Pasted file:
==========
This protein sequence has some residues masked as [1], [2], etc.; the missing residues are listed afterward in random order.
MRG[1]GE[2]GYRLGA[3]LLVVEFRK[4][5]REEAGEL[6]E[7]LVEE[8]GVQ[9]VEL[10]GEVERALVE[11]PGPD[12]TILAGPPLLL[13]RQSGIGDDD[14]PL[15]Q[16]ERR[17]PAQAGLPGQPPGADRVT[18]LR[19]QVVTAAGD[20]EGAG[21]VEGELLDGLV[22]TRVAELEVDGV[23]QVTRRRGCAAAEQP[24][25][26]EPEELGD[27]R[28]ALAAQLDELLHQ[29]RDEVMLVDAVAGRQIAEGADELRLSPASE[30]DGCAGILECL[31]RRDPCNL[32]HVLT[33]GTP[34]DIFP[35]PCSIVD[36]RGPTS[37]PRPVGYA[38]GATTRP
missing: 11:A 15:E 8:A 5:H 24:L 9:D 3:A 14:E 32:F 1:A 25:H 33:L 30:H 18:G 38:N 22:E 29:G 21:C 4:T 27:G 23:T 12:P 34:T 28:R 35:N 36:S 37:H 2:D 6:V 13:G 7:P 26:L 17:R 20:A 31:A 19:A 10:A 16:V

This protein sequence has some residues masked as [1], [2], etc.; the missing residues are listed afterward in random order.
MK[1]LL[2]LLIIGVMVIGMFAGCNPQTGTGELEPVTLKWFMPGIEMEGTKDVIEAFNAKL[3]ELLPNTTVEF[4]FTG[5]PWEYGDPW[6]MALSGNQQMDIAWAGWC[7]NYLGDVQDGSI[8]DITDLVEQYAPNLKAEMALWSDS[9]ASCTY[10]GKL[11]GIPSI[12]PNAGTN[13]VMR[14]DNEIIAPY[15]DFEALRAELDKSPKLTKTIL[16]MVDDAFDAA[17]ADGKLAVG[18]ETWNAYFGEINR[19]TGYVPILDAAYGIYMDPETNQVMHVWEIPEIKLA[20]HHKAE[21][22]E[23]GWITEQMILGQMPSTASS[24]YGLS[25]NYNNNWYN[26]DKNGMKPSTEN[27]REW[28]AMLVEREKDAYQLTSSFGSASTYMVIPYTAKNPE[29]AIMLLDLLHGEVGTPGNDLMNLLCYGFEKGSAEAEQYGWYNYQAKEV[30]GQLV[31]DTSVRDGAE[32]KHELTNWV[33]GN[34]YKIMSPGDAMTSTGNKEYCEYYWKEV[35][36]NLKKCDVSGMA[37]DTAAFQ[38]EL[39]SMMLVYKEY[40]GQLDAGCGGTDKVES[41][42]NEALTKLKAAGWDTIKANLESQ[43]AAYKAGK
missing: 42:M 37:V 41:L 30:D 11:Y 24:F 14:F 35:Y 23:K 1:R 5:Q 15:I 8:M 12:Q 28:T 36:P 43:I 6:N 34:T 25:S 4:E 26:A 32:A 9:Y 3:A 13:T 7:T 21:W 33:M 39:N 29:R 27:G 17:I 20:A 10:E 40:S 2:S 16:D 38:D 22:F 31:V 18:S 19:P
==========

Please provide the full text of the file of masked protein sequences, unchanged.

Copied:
This protein sequence has some residues masked as [1], [2], etc.; the missing residues are listed afterward in random order.
MRG[1]GE[2]GYRLGA[3]LLVVEFRK[4][5]REEAGEL[6]E[7]LVEE[8]GVQ[9]VEL[10]GEVERALVE[11]PGPD[12]TILAGPPLLL[13]RQSGIGDDD[14]PL[15]Q[16]ERR[17]PAQAGLPGQPPGADRVT[18]LR[19]QVVTAAGD[20]EGAG[21]VEGELLDGLV[22]TRVAELEVDGV[23]QVTRRRGCAAAEQP[24][25][26]EPEELGD[27]R[28]ALAAQLDELLHQ[29]RDEVMLVDAVAGRQIAEGADELRLSPASE[30]DGCAGILECL[31]RRDPCNL[32]HVLT[33]GTP[34]DIFP[35]PCSIVD[36]RGPTS[37]PRPVGYA[38]GATTRP
missing: 11:A 15:E 8:A 5:H 24:L 9:D 3:A 14:E 32:F 1:A 25:H 33:L 30:H 18:G 38:N 22:E 29:G 21:C 4:T 27:G 23:T 12:P 34:T 28:R 35:N 36:S 37:H 2:D 6:V 13:G 7:P 26:L 17:R 20:A 31:A 19:A 10:A 16:V

This protein sequence has some residues masked as [1], [2], etc.; the missing residues are listed afterward in random order.
MK[1]LL[2]LLIIGVMVIGMFAGCNPQTGTGELEPVTLKWFMPGIEMEGTKDVIEAFNAKL[3]ELLPNTTVEF[4]FTG[5]PWEYGDPW[6]MALSGNQQMDIAWAGWC[7]NYLGDVQDGSI[8]DITDLVEQYAPNLKAEMALWSDS[9]ASCTY[10]GKL[11]GIPSI[12]PNAGTN[13]VMR[14]DNEIIAPY[15]DFEALRAELDKSPKLTKTIL[16]MVDDAFDAA[17]ADGKLAVG[18]ETWNAYFGEINR[19]TGYVPILDAAYGIYMDPETNQVMHVWEIPEIKLA[20]HHKAE[21][22]E[23]GWITEQMILGQMPSTASS[24]YGLS[25]NYNNNWYN[26]DKNGMKPSTEN[27]REW[28]AMLVEREKDAYQLTSSFGSASTYMVIPYTAKNPE[29]AIMLLDLLHGEVGTPGNDLMNLLCYGFEKGSAEAEQYGWYNYQAKEV[30]GQLV[31]DTSVRDGAE[32]KHELTNWV[33]GN[34]YKIMSPGDAMTSTGNKEYCEYYWKEV[35][36]NLKKCDVSGMA[37]DTAAFQ[38]EL[39]SMMLVYKEY[40]GQLDAGCGGTDKVES[41][42]NEALTKLKAAGWDTIKANLESQ[43]AAYKAGK
missing: 42:M 37:V 41:L 30:D 11:Y 24:F 14:F 35:Y 23:K 1:R 5:Q 15:I 8:M 12:Q 28:T 36:P 43:I 6:N 34:T 25:S 4:E 26:A 32:A 9:Y 3:A 13:T 7:T 21:W 33:M 39:N 29:R 27:G 17:I 20:A 10:E 40:S 2:S 16:D 38:D 22:F 31:V 18:S 19:P